Editor’s view: No longer possible to say ELM is a mystery

At last, more information on what Defra’s Sustainable Farming Incentive (SFI) will look like for farmers in England.

This week’s announcement of six additional standards marks a major expansion in its scope.

It includes three modules that have apparently been brought forward from 2024 as the department responds to criticism that the sloth-like pace at which it was rolling out the scheme was putting off potential applicants from participating.

See also: Editor’s view: Council meddling exposes farm to crime threat

About the author

Andrew Meredith
Farmers Weekly editor
Andrew has been Farmers Weekly editor since January 2021 after doing stints on the business and arable desks. Before joining the team, he worked on his family’s upland beef and sheep farm in mid Wales and studied agriculture at Aberystwyth University. In his free time he can normally be found continuing his research into which shop sells London’s finest Scotch egg.
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The introduction of more choice is welcome, and at first glance payment rates for some actions are high enough to tempt some critics to take a second look.

Applications will open this summer for the new standards, and initial application times of as little as 45 minutes are promised. 

It now seems the right moment to call time on one of the most persistent criticisms of the scheme – that farmers don’t know enough about its direction to know whether to participate.

As Jeremy Moody, secretary and adviser to the Central Association of Agricultural Valuers, noted at the Oxford Farming Conference, the fundamentals have actually been clear for some time.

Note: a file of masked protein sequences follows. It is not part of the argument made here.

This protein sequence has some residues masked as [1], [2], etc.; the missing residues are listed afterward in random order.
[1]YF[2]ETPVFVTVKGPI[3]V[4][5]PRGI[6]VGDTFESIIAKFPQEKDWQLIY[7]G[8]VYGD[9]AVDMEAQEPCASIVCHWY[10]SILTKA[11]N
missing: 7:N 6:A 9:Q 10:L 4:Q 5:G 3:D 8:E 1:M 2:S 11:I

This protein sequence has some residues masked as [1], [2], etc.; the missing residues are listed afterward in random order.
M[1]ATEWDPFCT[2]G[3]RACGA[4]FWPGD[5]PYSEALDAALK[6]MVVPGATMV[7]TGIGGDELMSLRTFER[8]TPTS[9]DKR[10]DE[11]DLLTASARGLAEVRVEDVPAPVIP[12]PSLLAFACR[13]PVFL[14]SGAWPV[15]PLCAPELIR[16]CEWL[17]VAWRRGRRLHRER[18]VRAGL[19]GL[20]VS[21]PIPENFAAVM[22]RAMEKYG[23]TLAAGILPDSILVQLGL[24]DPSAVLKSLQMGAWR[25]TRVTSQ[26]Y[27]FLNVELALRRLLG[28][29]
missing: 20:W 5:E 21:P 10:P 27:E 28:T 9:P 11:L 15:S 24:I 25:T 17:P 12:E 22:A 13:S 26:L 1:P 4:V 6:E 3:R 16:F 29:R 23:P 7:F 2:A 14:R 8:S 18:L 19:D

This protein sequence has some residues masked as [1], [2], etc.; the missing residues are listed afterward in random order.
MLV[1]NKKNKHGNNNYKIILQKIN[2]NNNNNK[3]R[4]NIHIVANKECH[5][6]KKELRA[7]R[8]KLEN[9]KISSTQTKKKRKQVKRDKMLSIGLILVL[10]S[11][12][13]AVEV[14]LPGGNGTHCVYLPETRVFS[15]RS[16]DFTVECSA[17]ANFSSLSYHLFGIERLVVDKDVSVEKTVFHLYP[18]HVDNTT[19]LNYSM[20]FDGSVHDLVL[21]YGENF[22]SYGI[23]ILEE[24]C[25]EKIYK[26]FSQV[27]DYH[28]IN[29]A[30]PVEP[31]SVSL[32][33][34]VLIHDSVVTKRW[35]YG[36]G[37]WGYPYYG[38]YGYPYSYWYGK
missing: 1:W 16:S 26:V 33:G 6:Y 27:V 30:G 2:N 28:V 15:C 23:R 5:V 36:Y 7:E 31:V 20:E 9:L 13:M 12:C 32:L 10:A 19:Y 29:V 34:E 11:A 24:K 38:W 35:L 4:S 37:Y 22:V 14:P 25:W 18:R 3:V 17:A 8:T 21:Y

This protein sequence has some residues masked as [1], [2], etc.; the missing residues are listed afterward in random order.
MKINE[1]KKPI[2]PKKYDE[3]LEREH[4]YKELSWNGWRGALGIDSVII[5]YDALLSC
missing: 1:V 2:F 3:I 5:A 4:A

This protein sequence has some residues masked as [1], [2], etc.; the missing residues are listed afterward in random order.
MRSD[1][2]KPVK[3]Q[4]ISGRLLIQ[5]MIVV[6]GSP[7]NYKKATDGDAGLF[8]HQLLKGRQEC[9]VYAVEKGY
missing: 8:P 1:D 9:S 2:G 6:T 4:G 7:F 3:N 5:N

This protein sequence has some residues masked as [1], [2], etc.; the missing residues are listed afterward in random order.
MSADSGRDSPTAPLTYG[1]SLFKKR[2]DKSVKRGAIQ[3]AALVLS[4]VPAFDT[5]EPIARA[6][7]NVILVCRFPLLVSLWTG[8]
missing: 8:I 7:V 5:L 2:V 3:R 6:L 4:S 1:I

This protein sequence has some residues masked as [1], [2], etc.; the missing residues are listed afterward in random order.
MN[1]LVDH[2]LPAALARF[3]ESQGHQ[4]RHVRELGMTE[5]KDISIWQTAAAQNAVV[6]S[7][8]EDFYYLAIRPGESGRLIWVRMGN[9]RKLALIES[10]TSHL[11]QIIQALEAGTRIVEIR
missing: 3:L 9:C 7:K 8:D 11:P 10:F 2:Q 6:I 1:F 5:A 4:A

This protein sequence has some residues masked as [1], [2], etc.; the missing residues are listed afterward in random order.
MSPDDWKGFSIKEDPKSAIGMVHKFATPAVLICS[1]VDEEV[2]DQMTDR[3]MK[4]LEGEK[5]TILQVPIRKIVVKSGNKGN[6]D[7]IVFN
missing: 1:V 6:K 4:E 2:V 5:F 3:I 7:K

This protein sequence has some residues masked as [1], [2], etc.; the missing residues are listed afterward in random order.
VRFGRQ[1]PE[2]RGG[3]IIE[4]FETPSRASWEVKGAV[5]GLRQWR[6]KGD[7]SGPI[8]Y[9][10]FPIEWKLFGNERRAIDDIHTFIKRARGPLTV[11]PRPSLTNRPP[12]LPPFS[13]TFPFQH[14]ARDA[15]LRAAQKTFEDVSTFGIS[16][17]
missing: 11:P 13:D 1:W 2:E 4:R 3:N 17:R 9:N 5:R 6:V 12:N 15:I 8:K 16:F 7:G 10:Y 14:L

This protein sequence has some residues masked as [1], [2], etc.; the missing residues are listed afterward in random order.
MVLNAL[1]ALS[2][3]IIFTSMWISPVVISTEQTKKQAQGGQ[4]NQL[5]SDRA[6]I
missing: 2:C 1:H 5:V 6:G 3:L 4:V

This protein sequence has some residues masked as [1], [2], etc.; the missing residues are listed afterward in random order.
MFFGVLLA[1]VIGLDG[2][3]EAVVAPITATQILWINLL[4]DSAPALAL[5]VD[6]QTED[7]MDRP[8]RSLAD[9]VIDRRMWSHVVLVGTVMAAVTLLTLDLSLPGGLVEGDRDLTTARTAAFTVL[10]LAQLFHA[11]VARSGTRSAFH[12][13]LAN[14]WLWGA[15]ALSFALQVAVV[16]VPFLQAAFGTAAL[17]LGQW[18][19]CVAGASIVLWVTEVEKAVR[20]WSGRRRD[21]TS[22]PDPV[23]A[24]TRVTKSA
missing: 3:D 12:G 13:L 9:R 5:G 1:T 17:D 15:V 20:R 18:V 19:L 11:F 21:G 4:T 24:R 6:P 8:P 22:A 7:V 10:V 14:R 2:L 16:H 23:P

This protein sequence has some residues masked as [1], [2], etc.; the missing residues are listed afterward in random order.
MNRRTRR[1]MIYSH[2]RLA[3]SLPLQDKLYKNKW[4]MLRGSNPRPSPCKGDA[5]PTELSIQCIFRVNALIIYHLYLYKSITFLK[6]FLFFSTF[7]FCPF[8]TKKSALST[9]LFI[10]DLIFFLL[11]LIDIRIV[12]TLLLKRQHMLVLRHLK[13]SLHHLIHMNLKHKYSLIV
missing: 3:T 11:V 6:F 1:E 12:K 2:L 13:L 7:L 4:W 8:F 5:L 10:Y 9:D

The business of farming will not be financially supported once the Basic Payment Scheme is wound down by 2028.

The purpose of the SFI and the broader Environmental Land Management scheme within which it sits is to purchase changes in behaviour that yield environmental benefits.

This week’s expansion simply marks a broadening in the type and style of land they are willing to purchase change upon.

It will reimburse farmers for the cost of taking a wider range of actions and the income foregone in doing so.

Further work is to be done this summer to look at whether there can be an additional financial reward for delivering good outcomes.

Those who worry that it is going to cause some farmers to go out of business are missing the point.

Rightly or wrongly, keeping farmers in business is not one of its objectives. That is a decision the Conservative Party must take responsibility for.

Making a scheme that works within the objectives set out is the responsibility of Defra, and both politicians and the department must take responsibility for that.

But even the harshest critics of the scheme should judge it on what it is intended to do, rather than what many farmers would like it to do.

If this and future governments are to deliver the ambitious targets for reaching net zero, increasing tree planting and improving biodiversity, this scheme must pay enough and have a good enough reputation to encourage mass participation.

So what does all this add up to? I think it means the government needs us more than we need it.

More now will hopefully find that there are parcels of land where some of these schemes can be implemented – particularly in areas where food or fibre production is loss-making.

For farmers, it will be optional. For the government, it will be essential. It has set itself a legally binding target to buy these changes.

But as this is still a free country, you are not obliged to sell unless it is worth your while.

The government may be drawing a lot of helpful subsidy from the sector, but it still feels to me as if we’re in the driving seat.

I hope those in other parts of the UK are watching with interest. Based on what we know so far, your journey may be slower, but the destination is going to end up being quite similar.

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